“At first, I thought it was a scam, despite spending hours perfecting my application months ago.
“Perhaps they had felt it to the wrong person, I thought. Such perfection cannot be mine. But it was.”
Zui Kumar Reddy is from Bangalore. She says that her primary interest in her is “accessing the silent subaltern through the (slightly altered) Kantian lens of the Sublime, while recognizing spiritual transcendence as a mode of exercising agency.”
The program says that Kumar-Reddy is “keen on using her writing to reframe questions of life, love, and death in an increasingly radicalized India.
“She initially pursued science, but her experience of having two artist parents revealed to her the lack of opportunities afforded to the arts in India, so she shifted her focus.”
Comments From the Iowa Program
At the Iowa Writers’ Workshop MFA program’s site, we read, “One poet and one fiction writer will be selected to receive the fellowships, which will provide support for travel and visa costs, tuition, a living stipend, and other associated expenses for a year of study at the workshop. The graduate fellowships are funded by a US$2 million endowment from Gita Mehta.”
Lan Samantha Chang, director of the workshop, is quoted, saying, “We are so grateful to Gita Mehta for making it possible for us to offer the extraordinary support of the Sonny Mehta Fellowships to international writers. The presence of these writers will greatly enrich the creative community at the Iowa Writers’ Workshop, both in and out of the classroom.”
Newly named fellow Waseem Rashid from Kashmir has a BS from studies in chemistry, zoology, and botany at Kashmir/Amar Singh College. He’s a teacher of math, and speaks English and Urdu, as well as Kashmiri.
His work is on the disputed Kashmiri region and the region’s political controversies’ impact on citizens, the focus of a story collection he’s to carry out while at the Iowa program.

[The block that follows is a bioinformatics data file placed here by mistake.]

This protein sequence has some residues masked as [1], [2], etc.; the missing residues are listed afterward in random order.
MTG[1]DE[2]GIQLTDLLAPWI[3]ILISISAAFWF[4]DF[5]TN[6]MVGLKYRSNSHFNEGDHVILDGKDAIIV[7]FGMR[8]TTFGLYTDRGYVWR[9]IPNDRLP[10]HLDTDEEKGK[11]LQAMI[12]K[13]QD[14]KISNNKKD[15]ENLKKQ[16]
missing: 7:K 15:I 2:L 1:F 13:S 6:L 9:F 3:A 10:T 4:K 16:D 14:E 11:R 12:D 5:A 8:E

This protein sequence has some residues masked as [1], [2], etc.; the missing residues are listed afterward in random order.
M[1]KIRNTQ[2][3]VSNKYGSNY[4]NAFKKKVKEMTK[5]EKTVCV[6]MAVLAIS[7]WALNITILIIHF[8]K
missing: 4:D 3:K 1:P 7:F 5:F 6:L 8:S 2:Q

He’s previously been the recipient of a fellowship in the South Asia Speaks mentoring program, where he worked with the novelist Karan Mahajan.
Bader Al-Awadhi is an Arabic speaker, born and raised in Kuwait. He majored in English and studied British and African-American literature as well as poetry at Loyola Marymount College in Los Angeles.
Although he began by studying engineering, he’s quoted, saying, “From the moment I sat in that first algorithms and applications class, I found myself distracted by a longing, not for a physical home; but for the sense of place I felt in the creative world.”
At Iowa, he’s expected to work on a poetry collection, The Fertile Crescentexploring, “the complexities of navigating and understanding one’s queerness as an Arab, both in the Middle East and in the United States, and all that comes with this unique intersection of identity.”
More from Publishing Perspectives on the late Sonny Mehta is here, more from us on the United Kingdom’s market is here, more on the United States’ market is here, and more on fellowship programs in the international publishing industry is here.
More on the coronavirus COVID-19 pandemic and its impact on international book publishing is here.
We urge publishing professionals to spend 10 minutes responding to the current survey of book awards’ dynamics and values. The survey can be accessed here, and it’s open through August 15. More on this is here.